“There will be a time, not so far from now, that you will look back on this phase of your life and instead of condemning it or beating up on it… Instead of blaming or guilting, you will feel appreciation for it, because you will understand that a renewed desire for life was born out of this time period that will bring you to physical heights that you could not have achieved without the contrast that gave birth to this desire.” — Abraham-Hicks
It’s been a hell of a summer. I know that summer didn’t really start til June 20, and that it won’t really end til September 22. For me, though, the change in the season happened on Memorial Day, when spring’s boundless potential started to shift in directions I didn’t and still don’t quite understand. I’m feeling like – or at least hoping – that Labor Day will bring calm to the waters I’ve been treading for the last three months.
The author takes on the following Slow topics: The Age of Rage and Do Everything Faster situate the Slow movement in opposition to our increasingly mechanized, routinized, and optimized lives. He points the finger at Ford and Taylor for pushing us in the direction of ‘time sickness’, and quotes Milan Kundera: “Our period is obsessed with the desire to forget, and it is to fulfill that desire that it gives over to the demon of speed; it picks up the pace to show us that it no longer wishes to be remembered, that it is tired of itself, sick of itself; that it wants to blow out that tiny trembling flame of memory.”
Slow Is Beautiful then introduces the Slow movement and its proponents: individuals, groups, and societies that are exploring different ways of living, finding precedents in the Romantics, the Transcendentalists, and the Arts & Crafts movement, among other, more contemporary examples. I think it was around this point – 50 pages in – when the capitalization of Slow started to wear on me.
Food: Turning the Tables on Speed: A lot of knowing nods while reading this chapter. We all lived in Ann Arbor, the Portlandia of the Midwest. We knew about or were involved with SELMA. We went to the farmers’ market. We had or dreamt of having gardens. We prayed at the great altar of good food. We know and value this stuff, but I’m willing to bet you rolled your eyes at least once.
Cities: Blending Old and New: In lieu of discussing this chapter on new approaches to urban planning that favor pedestrians, mixed use spaces, and the ever popular ‘third place’, I present a Talking Heads interlude:
Mind/Body: Mens Sana In Corpore Sano: meditation, yoga, SuperSlow weight lifting, and other physical activities that join mind and body in deliberate, slow motion. I read this chapter while completely zoned out after 90 minutes of aggressive exfoliation and massage at King Spa. My mind and body were totally disconnected, and I couldn’t have been happier, though had I put this book down at this point, I might have, in fact, been happier in the long run.
Medicine: Doctors and Patients: anyone who has spent any time utilizing the American health system could have written at least half of this chapter. Every week for the last two months, I have spent three hours at the orthopedist’s office. Of those 180 minutes, 5 each were spent with the x-ray technician, the nurse practitioner who took my vitals, and the doctor who told me that everything was basically the same as the previous week. Slightly more time was spent with the person who applied and removed my cast(s). And this doesn’t reflect the amount of time spent on the phone with the incompetent practice of my primary care doctor, as each visit to the approved specialist requires a separate referral. When you’re working with a system built on billable hours, usual and customary charges, and enormous malpractice premiums, it’s hard to see any other way out. Also homeopathy and alternative medicine are cool.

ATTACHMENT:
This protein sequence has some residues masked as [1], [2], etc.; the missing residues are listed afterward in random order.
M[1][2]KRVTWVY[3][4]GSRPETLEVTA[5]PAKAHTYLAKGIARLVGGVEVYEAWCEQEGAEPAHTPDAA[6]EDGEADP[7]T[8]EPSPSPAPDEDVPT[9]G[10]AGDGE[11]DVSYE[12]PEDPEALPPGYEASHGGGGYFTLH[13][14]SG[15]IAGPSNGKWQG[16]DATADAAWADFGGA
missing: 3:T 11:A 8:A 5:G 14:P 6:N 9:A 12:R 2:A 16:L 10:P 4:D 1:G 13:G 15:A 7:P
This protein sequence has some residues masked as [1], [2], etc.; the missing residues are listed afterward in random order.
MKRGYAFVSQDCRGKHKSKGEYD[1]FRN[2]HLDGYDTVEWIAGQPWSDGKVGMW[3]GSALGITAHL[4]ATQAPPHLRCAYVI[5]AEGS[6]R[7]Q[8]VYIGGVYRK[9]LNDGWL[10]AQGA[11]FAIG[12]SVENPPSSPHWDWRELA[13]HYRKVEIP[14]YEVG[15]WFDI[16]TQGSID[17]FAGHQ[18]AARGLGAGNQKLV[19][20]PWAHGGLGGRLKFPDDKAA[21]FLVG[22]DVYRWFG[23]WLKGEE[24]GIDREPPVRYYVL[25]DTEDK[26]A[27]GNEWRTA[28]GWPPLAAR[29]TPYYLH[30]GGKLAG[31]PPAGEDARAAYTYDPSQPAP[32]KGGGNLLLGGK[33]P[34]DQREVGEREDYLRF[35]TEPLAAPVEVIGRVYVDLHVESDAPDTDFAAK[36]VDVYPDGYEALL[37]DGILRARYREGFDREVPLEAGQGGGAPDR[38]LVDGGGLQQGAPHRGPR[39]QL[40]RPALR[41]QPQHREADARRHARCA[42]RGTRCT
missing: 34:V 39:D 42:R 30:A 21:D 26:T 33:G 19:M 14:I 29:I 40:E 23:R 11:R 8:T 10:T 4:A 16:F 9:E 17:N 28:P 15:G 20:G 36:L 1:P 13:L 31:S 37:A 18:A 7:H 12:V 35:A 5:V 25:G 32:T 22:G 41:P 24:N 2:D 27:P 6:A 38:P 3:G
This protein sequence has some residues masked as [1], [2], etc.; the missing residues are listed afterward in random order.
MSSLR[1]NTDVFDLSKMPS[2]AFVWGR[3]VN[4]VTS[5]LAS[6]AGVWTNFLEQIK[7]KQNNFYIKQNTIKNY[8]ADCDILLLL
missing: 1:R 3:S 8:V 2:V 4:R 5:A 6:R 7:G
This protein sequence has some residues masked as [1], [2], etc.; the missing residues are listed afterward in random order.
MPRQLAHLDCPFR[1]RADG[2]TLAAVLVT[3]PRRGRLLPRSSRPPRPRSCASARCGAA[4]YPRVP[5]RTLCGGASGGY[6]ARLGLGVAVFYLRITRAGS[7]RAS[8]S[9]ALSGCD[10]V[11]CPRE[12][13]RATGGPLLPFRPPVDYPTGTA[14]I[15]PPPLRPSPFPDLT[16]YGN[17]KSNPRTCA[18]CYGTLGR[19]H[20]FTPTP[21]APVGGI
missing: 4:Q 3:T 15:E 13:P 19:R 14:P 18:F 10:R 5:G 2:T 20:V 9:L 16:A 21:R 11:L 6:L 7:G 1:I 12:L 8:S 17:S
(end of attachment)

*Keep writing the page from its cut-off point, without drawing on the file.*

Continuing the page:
Sex: A Lover with a Slow Hand: did you know that Sting is into Tantric sex? And that you can have better sex if you actually communicate with your partner and try to understand his/her body and desires? And I quote, “It was a revelation. I really had no idea that there was another approach to sex that was about giving time to each other, about bringing your head and your heart completely into the sexual relationship.” Whaaaaat.
Work:The Benefits of Working Less Hard: After decrying the recommendations of Taylor etc, the author then advocates working smarter, not harder, and more efficient rather than longer hours. Hmm. I’m also reading Timothy Ferriss’s The 4-Hour Workweek, which makes the same, albeit considerably more self-satisfied, argument.
Leisure: The Importance of Being at Rest: we work too hard, and we play even harder. I’m guilty of the latter, if not always the former. Slow activities like knitting and gardening and reading books can help. I was fascinated by the part about how contemporary performers play classical music too quickly, but it quickly devolved from there into high-art Slow Music concepts. Moving on.